The Devil’s Delilah by Loretta Chase is the second of two books featuring the same general cast of characters. It is the direct sequel to Viscount Vagabond, which I reviewed here. I get the impression that Devil and Angelica’s story from this book, and Louisa and Edgar’s story from Viscount Vagabond may have their own novels, and I suspect there’s a sequel with Lord Berne’s comeuppance, but I haven’t read any of them and don’t have the inclination to go searching right now.
Following his rejection by Catherine in Viscount Vagabond, Mr. Jack Langdon is on his way to visit his reclusive uncle when a chance encounter in a wayside inn is the first step towards becoming embroiled in the drama surrounding the notorious ‘Devil’ Desmond and his lovely daughter, Delilah.
Delilah is of marriageable age and, following Devil’s brush with illness a few years before, has decided that she wants to get married. Preferably before the memoirs that her scandalous father has written are sent to the printing press, and the family becomes even more unwelcome in Society. Accordingly, Devil and Delilah (and Devil’s unpublished manuscript) are on their way to visit Delilah’s mother’s great-aunt, Lady Potterby, who has agreed to give Delilah a London Season. And who just happens to be a neighbour of Jack’s uncle. It’s a small, small world.
Matters are complicated when Jack’s good friend, Lord Berne, decides that he is in love with Delilah – at least enough to make her his mistress – and the publishing business interested in printing Devil’s memoirs declines to take his refusal as an answer.
Loretta Chase is an author I usually very much enjoy, and I picked up this book and its predecessor specifically because of that, so I suppose my expectations were set rather high. Overall I enjoyed this book, certainly more than I did Vagabond, though I did have a few problems with it.
My main issue was Jack’s ‘character switch’ mid-way through the book. He began the story as the gently befuddled, absentminded bookworm he was in Viscount Vagabond, not terribly interested in Grand Romance or Overwhelming Passions after his brush with heartbreak in Vagabond. About half way through the book, Jack undergoes what seemed to be a rather unexpected character-change, and once in London he has turned almost completely into the typical urbane, debonair, ‘alpha male’ romance novel hero. Added to this, the strong, passionate heroine quickly became pushed to the sidelines and a spectator in the adventure.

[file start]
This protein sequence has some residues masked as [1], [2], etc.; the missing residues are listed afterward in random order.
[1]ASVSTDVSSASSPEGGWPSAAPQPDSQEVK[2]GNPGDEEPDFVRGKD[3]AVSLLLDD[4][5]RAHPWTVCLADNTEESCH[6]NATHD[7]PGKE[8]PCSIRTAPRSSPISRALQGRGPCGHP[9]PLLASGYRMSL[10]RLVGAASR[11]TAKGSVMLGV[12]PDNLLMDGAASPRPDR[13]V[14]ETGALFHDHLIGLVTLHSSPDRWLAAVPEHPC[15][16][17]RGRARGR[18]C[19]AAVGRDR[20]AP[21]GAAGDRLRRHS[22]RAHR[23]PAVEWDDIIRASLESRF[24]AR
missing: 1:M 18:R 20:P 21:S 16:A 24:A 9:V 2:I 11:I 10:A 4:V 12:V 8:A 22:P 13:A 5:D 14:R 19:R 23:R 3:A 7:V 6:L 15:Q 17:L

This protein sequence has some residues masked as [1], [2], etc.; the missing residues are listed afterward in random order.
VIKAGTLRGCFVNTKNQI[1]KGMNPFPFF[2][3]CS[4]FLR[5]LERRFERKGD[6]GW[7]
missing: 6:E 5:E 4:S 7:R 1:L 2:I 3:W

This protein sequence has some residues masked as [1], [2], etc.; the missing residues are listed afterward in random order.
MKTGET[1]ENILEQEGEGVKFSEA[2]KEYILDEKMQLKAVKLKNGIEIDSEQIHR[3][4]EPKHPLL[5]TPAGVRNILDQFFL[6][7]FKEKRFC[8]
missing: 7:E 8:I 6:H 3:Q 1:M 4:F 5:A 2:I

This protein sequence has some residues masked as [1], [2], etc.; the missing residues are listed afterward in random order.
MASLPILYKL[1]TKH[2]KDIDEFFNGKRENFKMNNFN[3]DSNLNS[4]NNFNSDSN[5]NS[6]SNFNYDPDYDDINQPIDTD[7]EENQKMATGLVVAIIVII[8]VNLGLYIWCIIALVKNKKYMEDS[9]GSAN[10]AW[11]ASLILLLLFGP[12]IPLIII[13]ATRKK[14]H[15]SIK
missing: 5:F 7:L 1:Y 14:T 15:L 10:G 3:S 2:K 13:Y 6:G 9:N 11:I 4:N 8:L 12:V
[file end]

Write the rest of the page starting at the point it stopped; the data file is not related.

Since I had been looking forward to a romance with a strong female lead and an untypical hero, I was quite disappointed when a story that had seemed so promising quickly turned into the usual affair. Since I was already half-way through and fond of Delilah, I kept reading.
Another aspect of the book that left me feeling less than pleased was Jack’s friendship with Tony, Lord Berne; for all the times I was told, by Jack and by the author, that Jack and Tony were good friends (or ‘bosom-bows’, as Delilah later terms it), I didn’t feel this friendship was ever really shown. In what little we view from Tony’s perspective, his feelings towards Jack were more sneering and dismissive than anything else, while Jack seems to view himself in the role of perpetual doormat who must cede to his friends’ passions rather than compete, even when the ‘prize’ is Delilah. Quite frankly, I couldn’t see that Tony and Jack liked each other enough to be friends.
I might have been willing to put aside Jack’s change in character as ‘scratching under the surface’ to show something more in line with the occasional hint from Vagabond that Jack wasn’t constantly as befuddled as he seemed, but even Jack’s allegedly closest friend didn’t seem to know that aspect of his character or to think of Jack as anything other than an eccentric bookworm.
The ending of the book was vaguely satisfying in that all of the plot lines were tied off and I wasn’t left with any real questions (other than whether Angelica and Louisa had their own books, and if there was one following about Tony), but the resolution felt somewhat lacking, perhaps because it was told to Delilah after the fact rather than being shown. At least in Vagabond, Catherine played a role in the ending of the drama.
I don’t feel that this book has lived up to Chase’s previous works. It’s not a bad read, by any means, but I don’t think it will be going into my ‘keep’ pile and I can’t recommend it with the same fervour that I would some of her other works.